This is the fun thing about genealogy, finding out the history and interesting nuggets that helped form and provide structure to the lives of my ancestors. Now that I have learned about my family's connection to Father Gallitzen, I had to look into some of his writings. A few letters of his were on the cause for canonization webpage and this is just a part of one. It was hard to break the letter into pieces, since his arguments build and carry through the letter, but this artificial break seemed like a reasonable stopping point. More later...
These writings from Father Gallitzen, called the "Apostle of the Alleghenies," are from 1815. The Catholic "settlement" isolated in the Alleghenies was subjected to hostilities from nearby Protestants. Although today's definition of ecumenicism is one thing, back then Father Gallitzen was considered to be ecumenical for his willingness to dialog with Protestants, but he never gives away the farm.
GALLITZEN REPLIES TO ATTACK ON CATHOLICS
A SERMON preached by a Protestant Minister, on a day appointed by the government for humiliation and prayer, in order to avert from our beloved country the calamity of war, has been the occasion of the present letter.
The professed subject of his sermon on such a day was, or should have been, to excite his hearers to humility and contrition, and to a perfect union of hearts and exertions during the impending storm: but he, very likely alarmed at a much greater danger, of which nobody else but himself dreamed: alarmed I mean, and trembling for the ark of Israel likely to be carried off by those Philistines called the Roman Catholics; or alarmed, perhaps, at the very probable danger of an intended invasion from the Pope, who would, to be sure, avail himself of the confused state of the country to assist his English friends in the conquest of it, that he might by that means extend his jurisdiction; or in fine, alarmed perhaps lest our treacherous Catholics would take advantage of the times, and by forming a new gunpowder-plot, would blow up the congress-hall, state-houses, and all the protestant meeting-houses of the United States: alarmed, at least, by something or another, he suddenly forgets his subject, and putting on a grave countenance, enters the most solemn caveat against popish and heathen neighbours; cautions his hearers against their superstitions, and gives them plainly enough to understand that such popish neighbours are not to be considered their fellow citizens.
Attacks of that kind being so very common in this liberal country, I have always treated them with silent contempt. The present one, proceeding from a respectable quarter, I thought necessary to notice; and I expected that a few respectful lines, which I published in a Gazette, would have been sufficient to draw from the gentleman an apology for his uncharitable expressions. I found myself deceived in my expectation. After having waited in vain from September until some time in the winter, I made up my mind to send the gentleman the following DEFENCE OF CATHOLIC PRINCIPLES.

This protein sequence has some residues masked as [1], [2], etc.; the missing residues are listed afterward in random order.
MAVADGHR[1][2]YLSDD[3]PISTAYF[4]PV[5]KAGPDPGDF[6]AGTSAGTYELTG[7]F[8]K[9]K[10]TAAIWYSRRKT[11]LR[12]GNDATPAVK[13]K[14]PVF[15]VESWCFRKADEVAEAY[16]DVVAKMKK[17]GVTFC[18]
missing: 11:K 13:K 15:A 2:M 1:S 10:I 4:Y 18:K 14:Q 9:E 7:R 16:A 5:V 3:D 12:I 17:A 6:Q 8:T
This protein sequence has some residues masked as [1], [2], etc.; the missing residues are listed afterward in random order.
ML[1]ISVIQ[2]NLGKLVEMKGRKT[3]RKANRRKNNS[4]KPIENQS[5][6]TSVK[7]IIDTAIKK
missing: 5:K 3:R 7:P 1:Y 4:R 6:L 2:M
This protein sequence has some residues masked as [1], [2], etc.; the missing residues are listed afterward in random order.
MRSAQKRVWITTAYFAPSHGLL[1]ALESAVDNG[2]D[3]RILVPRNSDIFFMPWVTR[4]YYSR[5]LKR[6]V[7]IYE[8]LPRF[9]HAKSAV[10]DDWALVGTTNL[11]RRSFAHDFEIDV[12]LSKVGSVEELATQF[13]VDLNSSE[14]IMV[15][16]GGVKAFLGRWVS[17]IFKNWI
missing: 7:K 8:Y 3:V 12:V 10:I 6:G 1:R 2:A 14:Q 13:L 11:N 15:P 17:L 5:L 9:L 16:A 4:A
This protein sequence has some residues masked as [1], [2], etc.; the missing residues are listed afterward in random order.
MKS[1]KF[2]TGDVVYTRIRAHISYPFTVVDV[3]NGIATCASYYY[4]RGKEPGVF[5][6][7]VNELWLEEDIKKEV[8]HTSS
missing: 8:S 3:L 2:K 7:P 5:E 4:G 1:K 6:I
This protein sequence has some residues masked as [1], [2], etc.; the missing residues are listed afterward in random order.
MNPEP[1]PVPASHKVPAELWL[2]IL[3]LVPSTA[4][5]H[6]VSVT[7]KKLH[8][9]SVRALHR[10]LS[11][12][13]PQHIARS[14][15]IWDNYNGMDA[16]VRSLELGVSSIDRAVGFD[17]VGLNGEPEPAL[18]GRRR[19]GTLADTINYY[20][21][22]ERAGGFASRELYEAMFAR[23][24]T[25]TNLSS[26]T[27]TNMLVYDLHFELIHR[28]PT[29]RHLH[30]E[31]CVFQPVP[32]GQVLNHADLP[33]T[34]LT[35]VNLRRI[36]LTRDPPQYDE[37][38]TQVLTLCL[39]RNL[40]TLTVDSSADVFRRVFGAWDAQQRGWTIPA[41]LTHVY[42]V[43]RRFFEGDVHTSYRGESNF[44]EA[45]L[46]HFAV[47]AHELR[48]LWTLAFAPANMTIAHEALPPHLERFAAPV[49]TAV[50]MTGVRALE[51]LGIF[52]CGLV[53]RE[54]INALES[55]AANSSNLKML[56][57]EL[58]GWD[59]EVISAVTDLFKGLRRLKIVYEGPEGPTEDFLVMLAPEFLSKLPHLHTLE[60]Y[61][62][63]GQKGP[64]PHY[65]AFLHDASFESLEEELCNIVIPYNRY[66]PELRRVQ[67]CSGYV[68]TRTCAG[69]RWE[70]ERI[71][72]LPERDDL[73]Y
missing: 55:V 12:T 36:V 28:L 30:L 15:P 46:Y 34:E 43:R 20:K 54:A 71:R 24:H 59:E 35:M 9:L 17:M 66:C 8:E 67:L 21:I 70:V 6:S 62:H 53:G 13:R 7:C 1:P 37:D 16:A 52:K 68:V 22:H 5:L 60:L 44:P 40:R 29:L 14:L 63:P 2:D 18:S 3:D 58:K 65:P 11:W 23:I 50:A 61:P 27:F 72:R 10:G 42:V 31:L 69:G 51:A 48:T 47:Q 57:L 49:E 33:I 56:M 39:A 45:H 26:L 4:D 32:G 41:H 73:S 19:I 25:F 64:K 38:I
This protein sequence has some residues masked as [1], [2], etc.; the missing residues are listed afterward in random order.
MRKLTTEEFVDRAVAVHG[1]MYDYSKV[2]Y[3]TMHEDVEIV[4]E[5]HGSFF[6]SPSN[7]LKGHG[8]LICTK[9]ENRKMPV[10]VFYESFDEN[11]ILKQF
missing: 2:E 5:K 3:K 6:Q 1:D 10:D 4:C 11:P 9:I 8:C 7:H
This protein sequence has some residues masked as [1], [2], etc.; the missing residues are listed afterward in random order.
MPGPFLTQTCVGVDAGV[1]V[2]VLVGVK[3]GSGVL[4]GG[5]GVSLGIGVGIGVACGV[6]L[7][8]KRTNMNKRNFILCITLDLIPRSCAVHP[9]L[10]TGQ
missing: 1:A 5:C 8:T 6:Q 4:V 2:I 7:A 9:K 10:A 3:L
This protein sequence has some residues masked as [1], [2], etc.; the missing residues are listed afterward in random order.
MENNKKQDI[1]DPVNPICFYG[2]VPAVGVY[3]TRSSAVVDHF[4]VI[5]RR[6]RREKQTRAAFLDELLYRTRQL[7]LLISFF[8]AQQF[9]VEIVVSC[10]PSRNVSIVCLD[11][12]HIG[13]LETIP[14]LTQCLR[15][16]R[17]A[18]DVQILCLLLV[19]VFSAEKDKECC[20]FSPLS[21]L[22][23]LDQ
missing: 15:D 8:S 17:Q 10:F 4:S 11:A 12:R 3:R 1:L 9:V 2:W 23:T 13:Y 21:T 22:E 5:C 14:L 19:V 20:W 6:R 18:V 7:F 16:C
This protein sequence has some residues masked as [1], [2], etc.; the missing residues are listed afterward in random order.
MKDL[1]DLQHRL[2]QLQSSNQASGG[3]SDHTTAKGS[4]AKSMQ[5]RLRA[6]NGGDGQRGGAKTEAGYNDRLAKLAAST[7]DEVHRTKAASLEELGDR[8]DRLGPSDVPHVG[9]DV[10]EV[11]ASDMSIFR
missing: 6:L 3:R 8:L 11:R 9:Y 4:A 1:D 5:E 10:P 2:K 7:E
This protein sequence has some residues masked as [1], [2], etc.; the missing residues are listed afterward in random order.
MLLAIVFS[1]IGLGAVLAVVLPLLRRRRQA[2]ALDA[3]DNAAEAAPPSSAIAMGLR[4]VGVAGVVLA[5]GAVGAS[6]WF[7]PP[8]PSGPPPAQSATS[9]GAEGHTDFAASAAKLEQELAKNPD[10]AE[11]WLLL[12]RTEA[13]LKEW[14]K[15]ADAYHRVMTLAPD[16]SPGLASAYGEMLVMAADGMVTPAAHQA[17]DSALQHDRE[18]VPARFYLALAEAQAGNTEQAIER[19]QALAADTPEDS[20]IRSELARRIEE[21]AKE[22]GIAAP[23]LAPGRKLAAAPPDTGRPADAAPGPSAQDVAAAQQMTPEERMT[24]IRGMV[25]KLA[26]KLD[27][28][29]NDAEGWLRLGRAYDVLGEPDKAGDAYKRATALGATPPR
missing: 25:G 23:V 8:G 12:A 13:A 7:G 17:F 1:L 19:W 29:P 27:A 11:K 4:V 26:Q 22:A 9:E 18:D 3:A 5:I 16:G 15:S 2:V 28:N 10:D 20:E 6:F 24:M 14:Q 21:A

AFTER your unprovoked attack upon the whole body of Roman Catholics, it was expected that an apology for the same would have been considered by you as due to them. To exhibit above one hundred millions of catholics as standing upon a level with heathens; to represent the whole of them as a superstitious set, wandering in the paths of darkness, and finally to exclude the catholics of the United States from their rank of citizens, cannot be considered by you as a trifling insult. Now, sir, as a gentleman, you cannot be ignorant of the common principles of civility. As a christian, and especially as a teacher of the christian religion, you cannot be ignorant of that great precept of christian charity which our blesses Saviour declares to be the very soul of religion, on which depend the whole law and the prophets, Matt. xxii, 40. Wishing to act under the influence of those principles, I shall, according to the direction of your and my Saviour, (Matt. v, 44) return you good for evil, and pray God to bless you whilst you are persecuting and calumniating us. However, as you refuse us (what we think we are justly entitled to) an apology, I shall step forward in the name of my catholic brethren, and give you and the public an explanation of our principles, which will convince you, I trust, that we are not guilty of superstition.
If, instead of accusing us in a general manner, you had been pleased to state distinctly in what particular points we are guilty of superstition, a great deal of time would have been saved, as my defence would be confined to those particular points of attack; but now, not knowing for which particular points the attack is intended, I must be ready at all points.
In order to ascertain whether we are or not guilty of superstition, it will be necessary, in the first place, to give a distinct definition of the word superstition. Many disputes originate altogether in the misunderstanding of words, and might be entirely avoided by first agreeing about the meaning of those words.
Collet, a great divine of the Gallican church, gives the following definition of the word superstition, which you will readily grant to be correct.